.comment-link {margin-left:.6em;}
<strong>The Disgruntled Chemist</strong>


Beer Blogging - Steelhead White Dog Pale Ale

I just went across the street and got my new Stone growler filled at Steelhead Brewing Co.. There was some disagreement about whether they were allowed to fill the thing, since it wasn't a Steelhead growler, but eventually they went ahead and gave me 2 liters of beer for $7.50. I went in there intending to get my favorite Steelhead beer, their Bombay Bomber IPA, but the worldwide hop shortage has hit them hard and that brew isn't available. Their recommended second choice: White Dog Pale Ale. Let's see how it is 20 minutes after being poured from the keg.

The pour: poured from the growler into a little half-liter stein, the beer develops a large, white, foamy head. The beer itself is a dark golden color, and it's very cloudy.

The aroma: there's a big, bready punch right out front, with floral hops underneath that. It smells like a pretty standard white ale.

The taste: The first thing I notice about the taste is that it's sort of watery. That might be because there's very little carbonation, which may be an artifact of getting the growler filled. The same bready malts are there, and again they get noticed first. The floral hops taste about the same as they smell, but their flavor is not nearly as full as I would like.

The rating: 5/10. It's certainly not unpleasant, but if I had to pick one word to describe this beer, it would have to be gutless. There's just nothing about it that distinguishes itself. I'm wishing I'd gotten something else; actually, I'm really wishing that the hop shortage didn't exist so that I was reviewing the Bombay Bomber right now.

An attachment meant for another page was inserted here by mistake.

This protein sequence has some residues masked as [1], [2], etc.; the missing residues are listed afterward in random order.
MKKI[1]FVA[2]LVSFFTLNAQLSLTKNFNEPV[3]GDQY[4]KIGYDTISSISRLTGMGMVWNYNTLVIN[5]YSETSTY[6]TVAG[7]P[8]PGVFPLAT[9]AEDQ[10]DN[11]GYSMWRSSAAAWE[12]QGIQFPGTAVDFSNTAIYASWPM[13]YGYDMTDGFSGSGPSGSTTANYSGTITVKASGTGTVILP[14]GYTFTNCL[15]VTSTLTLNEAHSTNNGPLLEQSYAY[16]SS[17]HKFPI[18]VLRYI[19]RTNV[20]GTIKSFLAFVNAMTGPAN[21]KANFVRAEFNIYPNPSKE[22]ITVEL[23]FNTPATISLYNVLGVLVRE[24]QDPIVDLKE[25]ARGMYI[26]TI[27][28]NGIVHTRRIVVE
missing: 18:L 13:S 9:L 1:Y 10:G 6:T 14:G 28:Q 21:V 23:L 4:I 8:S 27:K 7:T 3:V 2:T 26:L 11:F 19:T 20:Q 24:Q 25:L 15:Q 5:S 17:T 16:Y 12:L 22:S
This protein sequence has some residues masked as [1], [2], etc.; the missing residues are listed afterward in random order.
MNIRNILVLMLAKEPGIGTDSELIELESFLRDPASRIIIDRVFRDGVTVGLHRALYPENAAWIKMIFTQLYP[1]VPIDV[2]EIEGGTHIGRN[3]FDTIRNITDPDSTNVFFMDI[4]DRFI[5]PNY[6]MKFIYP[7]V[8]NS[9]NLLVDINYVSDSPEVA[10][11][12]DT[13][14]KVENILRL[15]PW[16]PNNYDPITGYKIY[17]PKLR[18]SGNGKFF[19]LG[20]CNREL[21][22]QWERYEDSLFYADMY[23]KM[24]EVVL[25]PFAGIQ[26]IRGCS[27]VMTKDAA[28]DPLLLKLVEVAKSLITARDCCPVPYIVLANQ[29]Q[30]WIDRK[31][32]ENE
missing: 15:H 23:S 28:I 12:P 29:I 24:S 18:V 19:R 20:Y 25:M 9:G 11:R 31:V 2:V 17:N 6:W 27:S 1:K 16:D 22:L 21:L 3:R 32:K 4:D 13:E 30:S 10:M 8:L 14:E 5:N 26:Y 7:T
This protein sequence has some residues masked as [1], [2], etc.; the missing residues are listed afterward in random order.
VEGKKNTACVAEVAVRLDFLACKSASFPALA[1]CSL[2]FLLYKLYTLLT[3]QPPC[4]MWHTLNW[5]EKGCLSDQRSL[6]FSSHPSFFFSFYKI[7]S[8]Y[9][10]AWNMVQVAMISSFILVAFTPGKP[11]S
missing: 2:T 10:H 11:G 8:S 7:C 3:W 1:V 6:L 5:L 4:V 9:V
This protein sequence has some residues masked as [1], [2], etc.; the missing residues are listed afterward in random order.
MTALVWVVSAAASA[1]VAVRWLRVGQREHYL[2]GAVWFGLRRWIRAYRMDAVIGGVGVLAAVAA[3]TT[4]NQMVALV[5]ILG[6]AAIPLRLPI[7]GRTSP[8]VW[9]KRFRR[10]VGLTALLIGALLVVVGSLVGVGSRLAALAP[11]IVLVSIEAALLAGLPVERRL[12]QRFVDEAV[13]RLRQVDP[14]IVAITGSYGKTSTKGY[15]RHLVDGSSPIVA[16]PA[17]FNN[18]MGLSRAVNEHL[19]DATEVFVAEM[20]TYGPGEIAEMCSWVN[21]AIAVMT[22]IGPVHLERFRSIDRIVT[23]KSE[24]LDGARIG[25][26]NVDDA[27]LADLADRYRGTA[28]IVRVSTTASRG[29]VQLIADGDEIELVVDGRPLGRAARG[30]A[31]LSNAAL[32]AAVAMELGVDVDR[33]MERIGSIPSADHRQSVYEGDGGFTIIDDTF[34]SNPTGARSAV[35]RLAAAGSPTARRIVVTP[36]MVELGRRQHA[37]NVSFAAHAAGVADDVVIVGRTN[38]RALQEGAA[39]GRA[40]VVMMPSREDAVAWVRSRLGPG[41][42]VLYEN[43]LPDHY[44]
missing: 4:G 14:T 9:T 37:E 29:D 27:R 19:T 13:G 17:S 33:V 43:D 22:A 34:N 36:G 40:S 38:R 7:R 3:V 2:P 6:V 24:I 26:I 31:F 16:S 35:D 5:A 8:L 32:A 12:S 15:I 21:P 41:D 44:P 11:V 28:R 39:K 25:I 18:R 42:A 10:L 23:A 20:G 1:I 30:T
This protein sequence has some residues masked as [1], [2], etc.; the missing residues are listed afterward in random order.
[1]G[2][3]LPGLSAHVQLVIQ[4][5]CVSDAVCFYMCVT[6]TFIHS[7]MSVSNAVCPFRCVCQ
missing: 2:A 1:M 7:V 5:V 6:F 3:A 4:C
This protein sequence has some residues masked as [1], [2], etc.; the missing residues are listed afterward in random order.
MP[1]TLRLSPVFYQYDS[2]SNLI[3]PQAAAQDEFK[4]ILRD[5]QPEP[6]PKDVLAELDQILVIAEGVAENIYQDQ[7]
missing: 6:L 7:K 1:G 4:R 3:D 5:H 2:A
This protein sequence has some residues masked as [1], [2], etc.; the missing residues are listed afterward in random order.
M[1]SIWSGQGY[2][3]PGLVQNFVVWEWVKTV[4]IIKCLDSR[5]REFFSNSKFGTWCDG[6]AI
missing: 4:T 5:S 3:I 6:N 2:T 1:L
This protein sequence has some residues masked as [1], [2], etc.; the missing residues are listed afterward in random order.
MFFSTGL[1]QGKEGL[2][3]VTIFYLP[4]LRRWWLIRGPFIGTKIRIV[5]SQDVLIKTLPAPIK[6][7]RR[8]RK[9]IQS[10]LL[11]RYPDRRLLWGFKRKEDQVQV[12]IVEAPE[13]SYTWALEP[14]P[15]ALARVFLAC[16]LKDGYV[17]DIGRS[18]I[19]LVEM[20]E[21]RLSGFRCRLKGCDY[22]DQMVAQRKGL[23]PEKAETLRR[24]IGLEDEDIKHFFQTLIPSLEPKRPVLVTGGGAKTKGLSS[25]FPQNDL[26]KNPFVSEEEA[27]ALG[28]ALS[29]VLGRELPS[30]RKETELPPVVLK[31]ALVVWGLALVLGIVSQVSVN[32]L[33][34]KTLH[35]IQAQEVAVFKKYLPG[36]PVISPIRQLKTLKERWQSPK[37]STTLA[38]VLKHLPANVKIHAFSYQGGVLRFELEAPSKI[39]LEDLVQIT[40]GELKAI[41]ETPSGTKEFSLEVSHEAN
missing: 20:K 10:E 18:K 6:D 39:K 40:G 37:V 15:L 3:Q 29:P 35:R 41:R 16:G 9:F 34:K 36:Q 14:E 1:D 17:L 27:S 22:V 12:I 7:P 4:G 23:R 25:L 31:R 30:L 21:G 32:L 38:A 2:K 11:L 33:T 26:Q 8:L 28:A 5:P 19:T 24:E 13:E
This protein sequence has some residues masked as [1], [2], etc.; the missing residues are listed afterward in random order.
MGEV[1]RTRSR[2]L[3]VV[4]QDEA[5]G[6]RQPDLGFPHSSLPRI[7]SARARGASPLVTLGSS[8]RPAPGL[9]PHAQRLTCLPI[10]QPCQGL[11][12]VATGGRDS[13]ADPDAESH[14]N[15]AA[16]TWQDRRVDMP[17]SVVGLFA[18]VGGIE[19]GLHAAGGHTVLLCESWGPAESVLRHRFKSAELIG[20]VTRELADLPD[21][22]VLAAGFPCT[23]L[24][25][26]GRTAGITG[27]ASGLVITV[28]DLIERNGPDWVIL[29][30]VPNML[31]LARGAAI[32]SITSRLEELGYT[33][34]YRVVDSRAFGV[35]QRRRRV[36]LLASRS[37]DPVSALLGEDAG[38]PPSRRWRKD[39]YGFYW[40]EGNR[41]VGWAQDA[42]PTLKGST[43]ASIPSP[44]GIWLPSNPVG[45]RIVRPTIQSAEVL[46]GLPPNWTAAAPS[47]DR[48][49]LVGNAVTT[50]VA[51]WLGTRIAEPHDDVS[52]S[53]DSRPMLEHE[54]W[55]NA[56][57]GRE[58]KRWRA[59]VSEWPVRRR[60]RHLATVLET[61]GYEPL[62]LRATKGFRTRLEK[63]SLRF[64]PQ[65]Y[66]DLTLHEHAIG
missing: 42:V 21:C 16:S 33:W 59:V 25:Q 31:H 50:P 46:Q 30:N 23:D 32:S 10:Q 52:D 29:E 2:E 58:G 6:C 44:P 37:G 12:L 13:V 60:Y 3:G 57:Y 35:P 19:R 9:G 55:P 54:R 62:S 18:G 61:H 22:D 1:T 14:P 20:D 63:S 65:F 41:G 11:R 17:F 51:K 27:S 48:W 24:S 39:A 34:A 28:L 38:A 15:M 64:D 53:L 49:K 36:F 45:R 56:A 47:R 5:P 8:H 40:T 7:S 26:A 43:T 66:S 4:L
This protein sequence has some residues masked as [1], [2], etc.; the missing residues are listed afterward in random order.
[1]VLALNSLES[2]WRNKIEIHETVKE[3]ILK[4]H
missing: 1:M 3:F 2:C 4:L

Beer Blogging - Stone 11th Anniversary Ale

This is an exciting moment: I just opened the 2 L growler of Stone 11th Anniversary Ale that I bought last Saturday at the Stone Brewery. I had a 4 oz. taster glass of this at the end of our tour (which you really should take), and it was so good that I had to buy a whole bunch more of it. Plus, I got this awesome growler:

The pour: this is a deep black ale that reveals some red and brown when held up to a light. There's a tan, foamy head on top that fades to lace on the glass and the top of the beer within a couple of minutes. I poured it into a Belgian goblet glass because I remember it having a complex aroma that I think will be important to the taste.

The aroma: very complex, in fact. It manages to be fruity and smoky at the same time, which is interesting. The smoky comes from roasted barley, while the fruits are fairly light (pineapple, mango, lemon). There's also a hint of pine.

The taste: actually a lot like it smells. The roasted barley presents itself right out front, followed by a bitter lemon zest flavor. There's a nice progression from those flavors into the sweet, fruity ones. Again, the light fruits dominate here, but there are also darker, deeper fruit flavors (maybe raisins or plums; I can't quite place it). The aftertaste gets back to smoky, with a taste that's a lot like the last sip of a double espresso that had a bunch of sugar in it. I can't taste any alcohol (ABV: 8.7%), and there's a good amount of carbonation that keeps the mouthfeel from being too thick. What it all adds up to is an incredibly drinkable beer that really proves how good the folks at Stone are at their craft.